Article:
Joint Mission Hits 8 Houthi Sites

US, UK struck missile storage sites and launchers in Yemen, officials say
By Newser Editors and Wire Services
Posted Jan 22, 2024 6:45 PM CST
Joint Mission Hits 8 Houthi Sites
Houthi fighters march during a rally of support for the Palestinians in the Gaza Strip and against the US strikes on Yemen outside Sanaa on Monday.   (AP Photo)

The US and British militaries bombed eight locations they said are used by the Iranian-backed Houthis in Yemen on Monday night, the second time the two allies have conducted coordinated retaliatory strikes on an array of the rebels' missile-launching capabilities. According to officials, warship- and submarine-launched Tomahawk missiles and fighter jets were used to take out Houthi missile storage sites and launchers. Officials who spoke on condition of anonymity said Australia, Bahrain, Canada, and the Netherlands contributed to the mission, including with intelligence and surveillance, the AP reports.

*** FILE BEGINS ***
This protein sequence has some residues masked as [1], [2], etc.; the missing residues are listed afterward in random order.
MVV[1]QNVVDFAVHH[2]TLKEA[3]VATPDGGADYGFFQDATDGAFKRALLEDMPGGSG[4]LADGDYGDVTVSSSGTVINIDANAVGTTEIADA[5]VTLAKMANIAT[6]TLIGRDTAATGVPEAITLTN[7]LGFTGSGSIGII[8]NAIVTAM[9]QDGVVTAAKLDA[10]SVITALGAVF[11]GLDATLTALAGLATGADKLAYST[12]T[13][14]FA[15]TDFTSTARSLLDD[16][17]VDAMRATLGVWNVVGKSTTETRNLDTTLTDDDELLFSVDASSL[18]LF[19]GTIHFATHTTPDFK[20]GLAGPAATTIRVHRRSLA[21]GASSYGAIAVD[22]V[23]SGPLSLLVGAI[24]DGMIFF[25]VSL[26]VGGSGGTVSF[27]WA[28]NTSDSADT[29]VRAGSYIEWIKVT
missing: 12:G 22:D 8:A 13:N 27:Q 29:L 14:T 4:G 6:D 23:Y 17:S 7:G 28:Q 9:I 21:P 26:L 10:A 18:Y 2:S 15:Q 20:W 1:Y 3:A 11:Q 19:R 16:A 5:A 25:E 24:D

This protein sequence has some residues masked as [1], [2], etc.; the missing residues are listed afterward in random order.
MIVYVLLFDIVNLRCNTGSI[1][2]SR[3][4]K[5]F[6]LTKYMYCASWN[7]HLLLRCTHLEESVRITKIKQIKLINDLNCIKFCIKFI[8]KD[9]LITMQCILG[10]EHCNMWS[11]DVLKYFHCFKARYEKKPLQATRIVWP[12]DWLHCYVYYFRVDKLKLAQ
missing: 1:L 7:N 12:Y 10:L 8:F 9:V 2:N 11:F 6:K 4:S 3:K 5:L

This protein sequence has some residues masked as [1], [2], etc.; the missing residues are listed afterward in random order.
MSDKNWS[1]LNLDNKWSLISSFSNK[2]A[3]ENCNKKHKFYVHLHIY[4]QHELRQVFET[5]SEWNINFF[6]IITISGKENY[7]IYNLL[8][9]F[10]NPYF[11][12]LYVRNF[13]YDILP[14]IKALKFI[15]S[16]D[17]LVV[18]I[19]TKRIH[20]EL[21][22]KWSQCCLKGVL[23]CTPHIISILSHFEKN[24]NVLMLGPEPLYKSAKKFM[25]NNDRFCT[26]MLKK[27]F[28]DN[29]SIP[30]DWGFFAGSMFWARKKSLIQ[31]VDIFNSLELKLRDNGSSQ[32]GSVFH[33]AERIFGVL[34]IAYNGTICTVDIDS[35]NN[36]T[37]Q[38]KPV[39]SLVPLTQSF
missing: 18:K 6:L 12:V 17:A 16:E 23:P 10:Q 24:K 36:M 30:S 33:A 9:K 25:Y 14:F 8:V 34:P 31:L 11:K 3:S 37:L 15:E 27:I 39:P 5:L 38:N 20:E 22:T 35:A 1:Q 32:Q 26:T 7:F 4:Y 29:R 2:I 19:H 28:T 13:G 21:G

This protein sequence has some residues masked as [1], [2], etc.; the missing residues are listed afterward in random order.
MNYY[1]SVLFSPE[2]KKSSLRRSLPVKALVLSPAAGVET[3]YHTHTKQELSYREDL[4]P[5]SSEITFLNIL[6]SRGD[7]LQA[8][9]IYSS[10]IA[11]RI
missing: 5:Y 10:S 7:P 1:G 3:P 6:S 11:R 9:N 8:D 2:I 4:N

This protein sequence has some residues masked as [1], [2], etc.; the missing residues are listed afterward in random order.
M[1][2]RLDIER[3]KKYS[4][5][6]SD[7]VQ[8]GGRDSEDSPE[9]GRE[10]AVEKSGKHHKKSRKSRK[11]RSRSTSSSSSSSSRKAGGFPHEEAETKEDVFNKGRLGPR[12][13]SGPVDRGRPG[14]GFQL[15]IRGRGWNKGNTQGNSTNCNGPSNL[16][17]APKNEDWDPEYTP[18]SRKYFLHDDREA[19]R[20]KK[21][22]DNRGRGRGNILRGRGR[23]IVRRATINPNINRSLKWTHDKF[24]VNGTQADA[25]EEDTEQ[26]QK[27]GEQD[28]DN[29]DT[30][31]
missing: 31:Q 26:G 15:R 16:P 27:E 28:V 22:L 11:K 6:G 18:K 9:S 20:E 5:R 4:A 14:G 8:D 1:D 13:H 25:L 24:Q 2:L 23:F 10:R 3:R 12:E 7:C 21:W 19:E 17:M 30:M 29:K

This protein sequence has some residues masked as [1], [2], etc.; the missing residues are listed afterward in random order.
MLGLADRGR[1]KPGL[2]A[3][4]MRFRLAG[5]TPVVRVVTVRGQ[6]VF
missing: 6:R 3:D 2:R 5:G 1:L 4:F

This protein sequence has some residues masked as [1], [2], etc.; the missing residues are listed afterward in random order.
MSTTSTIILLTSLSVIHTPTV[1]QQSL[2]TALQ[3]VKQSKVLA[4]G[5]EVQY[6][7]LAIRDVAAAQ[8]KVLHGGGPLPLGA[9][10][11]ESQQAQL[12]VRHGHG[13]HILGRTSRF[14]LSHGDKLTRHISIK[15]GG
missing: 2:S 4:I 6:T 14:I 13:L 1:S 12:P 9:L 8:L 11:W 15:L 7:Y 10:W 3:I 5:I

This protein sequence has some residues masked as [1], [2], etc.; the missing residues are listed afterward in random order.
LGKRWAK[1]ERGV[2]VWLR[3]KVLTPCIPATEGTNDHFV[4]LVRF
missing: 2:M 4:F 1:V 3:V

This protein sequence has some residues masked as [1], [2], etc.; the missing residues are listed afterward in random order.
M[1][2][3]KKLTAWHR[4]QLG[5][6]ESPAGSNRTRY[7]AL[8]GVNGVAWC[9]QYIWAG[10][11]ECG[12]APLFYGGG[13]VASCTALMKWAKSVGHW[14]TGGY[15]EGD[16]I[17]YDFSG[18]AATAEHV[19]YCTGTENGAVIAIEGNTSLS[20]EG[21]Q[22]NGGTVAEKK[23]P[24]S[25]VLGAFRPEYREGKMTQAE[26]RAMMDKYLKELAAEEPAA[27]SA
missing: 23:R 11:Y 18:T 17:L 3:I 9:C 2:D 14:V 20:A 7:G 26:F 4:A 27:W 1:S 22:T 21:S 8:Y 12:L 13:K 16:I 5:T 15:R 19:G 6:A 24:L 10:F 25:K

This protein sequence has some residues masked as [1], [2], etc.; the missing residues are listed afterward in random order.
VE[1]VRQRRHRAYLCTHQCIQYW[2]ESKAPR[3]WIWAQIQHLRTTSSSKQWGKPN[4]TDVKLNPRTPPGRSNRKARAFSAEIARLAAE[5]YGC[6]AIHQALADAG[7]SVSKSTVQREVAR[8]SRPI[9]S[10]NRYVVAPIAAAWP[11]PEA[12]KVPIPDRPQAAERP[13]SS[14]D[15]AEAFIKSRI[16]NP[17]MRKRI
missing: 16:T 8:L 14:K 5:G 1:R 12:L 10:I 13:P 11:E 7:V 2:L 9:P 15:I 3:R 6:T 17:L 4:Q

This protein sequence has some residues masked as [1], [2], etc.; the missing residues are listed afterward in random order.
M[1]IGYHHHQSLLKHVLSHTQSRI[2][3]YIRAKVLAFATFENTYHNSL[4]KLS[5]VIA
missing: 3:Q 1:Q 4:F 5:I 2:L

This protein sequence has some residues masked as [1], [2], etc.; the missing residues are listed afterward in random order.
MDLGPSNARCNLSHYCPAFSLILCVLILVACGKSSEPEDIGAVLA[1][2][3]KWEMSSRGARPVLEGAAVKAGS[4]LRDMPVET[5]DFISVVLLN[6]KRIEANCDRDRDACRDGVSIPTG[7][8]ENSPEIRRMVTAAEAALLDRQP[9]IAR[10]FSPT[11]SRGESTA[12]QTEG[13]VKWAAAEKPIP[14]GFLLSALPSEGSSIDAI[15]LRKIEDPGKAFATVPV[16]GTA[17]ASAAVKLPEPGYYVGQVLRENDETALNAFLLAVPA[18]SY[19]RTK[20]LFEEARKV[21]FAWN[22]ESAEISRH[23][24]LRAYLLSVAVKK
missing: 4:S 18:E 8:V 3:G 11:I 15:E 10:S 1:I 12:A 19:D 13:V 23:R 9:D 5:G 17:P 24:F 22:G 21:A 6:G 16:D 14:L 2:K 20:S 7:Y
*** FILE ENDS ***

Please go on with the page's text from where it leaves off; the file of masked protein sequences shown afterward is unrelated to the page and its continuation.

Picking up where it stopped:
In a joint statement, the six allied nations said the strikes specifically targeted a Houthi underground storage site and locations associated with the Houthis' missile and air surveillance capabilities. The statement added that "our aim remains to de-escalate tensions and restore stability in the Red Sea, but let us reiterate our warning to Houthi leadership: we will not hesitate to defend lives and the free flow of commerce in one of the world's most critical waterways in the face of continued threats." The joint operation comes about 10 days after US and British warships and fighter jets struck more than 60 targets in 28 locations. That was the first US military response to what has been a persistent campaign of Houthi drone and missile attacks on commercial ships since the start of the Israel-Hamas war in October.

The Houthis' media office said in an online statement that raids targeted Yemen's capital, Sanaa. Jamal Hassan, a resident from south Sanaa, told the AP that two strikes landed near his home, setting off car alarms in the street. An AP journalist in Sanaa also heard aircraft flying above Sanaa overnight Monday. British Prime Minister Rishi Sunak and President Biden spoke earlier Monday. Sunak's office said the two leaders agreed to take "as needed, targeted military action to degrade Houthi capabilities."

(More Houthis stories.)

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